Moroccan medics protest over conditions, staff shortages as pandemic surges

By Ahmed Eljechtimi

RABAT (Reuters) – Working conditions are so bad for some medics in Morocco handling a surging coronavirus outbreak that they have staged protests against inadequate staffing and poorly equipped facilities.

The kingdom recorded a record 2,430 cases on Friday and has confirmed more than 1,000 new cases every day since July – the steepest increase among its North African peers.

Some intensive care units in hospitals are overrun while other wards are full, according to unions representing health workers, and the national nurses’ movement said at least 526 of their members had been infected, aggravating staff shortages.

Anas Qarim, a nurse working at a hospital designated to treat COVID-19 in the central city of Meknes, said there were just three nurses and two doctors to treat 120 patients.

“Imagine wearing full protective gear in the summer heat working continuously for hours,” he said, speaking at a protest last week by dozens of medics in Rabat demanding better pay and conditions, at least the third such demonstration in two weeks.

A Health Ministry spokesman did not respond to requests for comment about working conditions and inadequate staffing.

King Mohammed VI said last month that the health situation “does not leave much room for optimism”.

Despite an intense three-month lockdown, the virus spread in Morocco and surged after restrictions were lifted, reaching more than 86,000 cases in total.

For patients, problems have mounted. Queues for testing start forming at 5 a.m. at the Sheikh Khalifa hospital in Casablanca, three hours before opening time, according to a Reuters witness.

Those who are seriously sick struggle to get into hospital. Fatima Zahra Ait Lmahjoub already had three other members of her family in hospital with COVID-19 when her 71-year-old mother fell ill.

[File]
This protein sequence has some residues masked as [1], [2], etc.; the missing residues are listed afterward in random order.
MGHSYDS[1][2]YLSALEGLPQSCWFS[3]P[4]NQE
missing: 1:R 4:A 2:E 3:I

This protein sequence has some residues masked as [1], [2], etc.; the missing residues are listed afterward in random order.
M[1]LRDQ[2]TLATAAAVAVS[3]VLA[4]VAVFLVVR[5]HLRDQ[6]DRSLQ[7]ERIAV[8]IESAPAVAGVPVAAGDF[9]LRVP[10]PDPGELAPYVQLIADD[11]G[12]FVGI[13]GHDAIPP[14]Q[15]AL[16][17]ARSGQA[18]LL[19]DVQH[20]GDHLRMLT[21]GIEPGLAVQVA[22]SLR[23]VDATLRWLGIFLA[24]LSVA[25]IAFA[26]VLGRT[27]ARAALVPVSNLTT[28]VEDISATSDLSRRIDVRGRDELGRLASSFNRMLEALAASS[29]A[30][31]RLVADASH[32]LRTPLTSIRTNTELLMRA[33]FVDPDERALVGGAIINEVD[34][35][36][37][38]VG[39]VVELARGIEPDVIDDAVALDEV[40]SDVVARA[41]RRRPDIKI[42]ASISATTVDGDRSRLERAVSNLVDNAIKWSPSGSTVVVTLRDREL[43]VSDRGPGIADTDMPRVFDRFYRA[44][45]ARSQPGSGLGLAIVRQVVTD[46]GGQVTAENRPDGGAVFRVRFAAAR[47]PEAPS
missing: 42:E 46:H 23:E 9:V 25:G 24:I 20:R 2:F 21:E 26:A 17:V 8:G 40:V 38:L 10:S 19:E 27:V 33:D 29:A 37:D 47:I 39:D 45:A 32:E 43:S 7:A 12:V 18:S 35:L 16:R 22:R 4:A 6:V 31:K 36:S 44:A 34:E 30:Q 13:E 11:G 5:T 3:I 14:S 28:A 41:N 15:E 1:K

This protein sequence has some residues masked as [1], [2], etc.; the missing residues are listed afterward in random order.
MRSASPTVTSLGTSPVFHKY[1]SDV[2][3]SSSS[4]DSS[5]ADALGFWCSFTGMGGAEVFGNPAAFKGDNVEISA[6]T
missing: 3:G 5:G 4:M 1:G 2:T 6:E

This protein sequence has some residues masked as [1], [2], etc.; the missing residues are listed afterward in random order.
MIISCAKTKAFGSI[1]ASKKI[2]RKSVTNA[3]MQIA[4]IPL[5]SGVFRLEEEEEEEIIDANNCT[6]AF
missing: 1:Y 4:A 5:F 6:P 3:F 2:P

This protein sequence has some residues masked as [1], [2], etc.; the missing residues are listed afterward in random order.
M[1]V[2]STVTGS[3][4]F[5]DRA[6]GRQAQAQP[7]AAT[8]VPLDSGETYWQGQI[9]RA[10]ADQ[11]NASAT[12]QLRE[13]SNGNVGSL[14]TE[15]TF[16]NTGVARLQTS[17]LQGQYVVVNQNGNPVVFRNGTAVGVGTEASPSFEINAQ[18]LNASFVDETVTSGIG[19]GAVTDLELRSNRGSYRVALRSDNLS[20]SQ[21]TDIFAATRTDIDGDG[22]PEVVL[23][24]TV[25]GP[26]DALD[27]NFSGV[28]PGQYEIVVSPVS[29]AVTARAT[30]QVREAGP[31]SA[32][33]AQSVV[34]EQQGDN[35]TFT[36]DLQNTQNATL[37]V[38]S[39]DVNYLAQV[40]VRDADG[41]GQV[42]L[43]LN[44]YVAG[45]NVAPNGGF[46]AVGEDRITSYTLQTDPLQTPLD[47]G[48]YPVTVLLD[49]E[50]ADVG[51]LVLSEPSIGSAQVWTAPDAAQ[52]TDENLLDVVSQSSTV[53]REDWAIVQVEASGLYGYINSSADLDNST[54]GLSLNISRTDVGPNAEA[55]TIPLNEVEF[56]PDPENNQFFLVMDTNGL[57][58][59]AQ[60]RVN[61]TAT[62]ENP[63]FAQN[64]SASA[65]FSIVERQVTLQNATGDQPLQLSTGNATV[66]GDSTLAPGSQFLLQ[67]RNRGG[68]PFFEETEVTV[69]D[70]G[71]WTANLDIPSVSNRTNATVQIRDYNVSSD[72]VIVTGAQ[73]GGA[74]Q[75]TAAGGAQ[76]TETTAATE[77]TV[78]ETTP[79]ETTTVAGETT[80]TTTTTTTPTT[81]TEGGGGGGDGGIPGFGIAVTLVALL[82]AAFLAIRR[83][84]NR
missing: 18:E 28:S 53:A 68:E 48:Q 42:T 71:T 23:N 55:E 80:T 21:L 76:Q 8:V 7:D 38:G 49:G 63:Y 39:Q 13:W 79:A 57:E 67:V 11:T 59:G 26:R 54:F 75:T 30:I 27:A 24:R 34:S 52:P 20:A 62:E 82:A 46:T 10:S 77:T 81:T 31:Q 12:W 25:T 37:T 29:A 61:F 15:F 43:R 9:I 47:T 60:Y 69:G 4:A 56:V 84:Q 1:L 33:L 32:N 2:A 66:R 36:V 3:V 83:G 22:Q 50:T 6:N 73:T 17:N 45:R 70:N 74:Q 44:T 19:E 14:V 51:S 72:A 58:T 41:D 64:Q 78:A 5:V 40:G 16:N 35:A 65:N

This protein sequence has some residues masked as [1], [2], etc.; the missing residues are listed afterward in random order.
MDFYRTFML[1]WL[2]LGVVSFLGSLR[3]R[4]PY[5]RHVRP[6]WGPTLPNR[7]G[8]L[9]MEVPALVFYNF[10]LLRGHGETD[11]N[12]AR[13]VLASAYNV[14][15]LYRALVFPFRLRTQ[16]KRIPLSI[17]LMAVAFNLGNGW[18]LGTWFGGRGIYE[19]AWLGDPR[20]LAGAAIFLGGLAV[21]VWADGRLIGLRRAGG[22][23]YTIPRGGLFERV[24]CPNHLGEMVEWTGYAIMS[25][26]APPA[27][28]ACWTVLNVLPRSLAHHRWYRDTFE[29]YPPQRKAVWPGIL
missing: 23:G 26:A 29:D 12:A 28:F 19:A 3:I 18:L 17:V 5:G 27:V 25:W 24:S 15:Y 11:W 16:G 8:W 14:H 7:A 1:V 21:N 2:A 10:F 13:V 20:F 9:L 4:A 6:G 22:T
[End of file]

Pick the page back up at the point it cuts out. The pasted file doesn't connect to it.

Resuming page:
She said it took her 12 hours to find a bed, and she had to ask at four different hospitals.

“My mother was unable to walk or breathe normally. Public hospitals didn’t even offer an ambulance and asked me to take her by taxi,” she told Reuters.

LACK OF TRUST

In Marrakech, rights activist Brahim Himmi said he had to wait nine hours to see a doctor at the Ibn Zorh hospital, where he said conditions were “filthy and crowded”.Last month, pictures shared on social media showed patients lying on the floor there, causing an outcry from rights groups in the country.

“Many people go to hospital only when their symptoms are aggravated, because they don’t trust the already frail health system,” said Himmi, who recovered from COVID-19 in August.

The hospital did not respond when called for comment.

Videos posted on social media showed poor conditions at the Ibn Baja hospital in the northern city of Taza. In one, patients complained of not seeing a doctor for over a week.

They said they were given medication including hydroxychloroquine, an anti-malaria drug which several placebo-controlled studies suggest is ineffective to either treat or prevent the disease.

In one video, a patient at the same hospital could be seen helping to install an oxygen cylinder for a young woman who was struggling to breathe, because no staff were available.

The hospital did not respond when called for comment. Reuters could not independently verify the footage.

The Health Ministry has tried to raise capacity by setting up field hospitals – tents equipped with beds and oxygen. The government has also spurred industry to manufacture equipment.

But some medics say that staff shortages are the main problem, especially in poorer, less-developed rural areas. The World Health Organization (WHO) said there was only one doctor per 4,150 people in the southeastern Daraa Tafilalet region.

It recommends a minimum of 2.4 medics per 1,000 people. Nationally, Morocco has 0.7 doctors and 1.3 nurses per thousand, it said. Last year, the health ministry said there was a shortage of 32,000 doctors and 64,000 nurses.

“Morocco needs more medical staff,” said Jamal Eddine Kohen, head of the federation of intensive care doctors.

(Reporting by Ahmed Eljechtimi, editing by Angus McDowall and Mike Collett-White)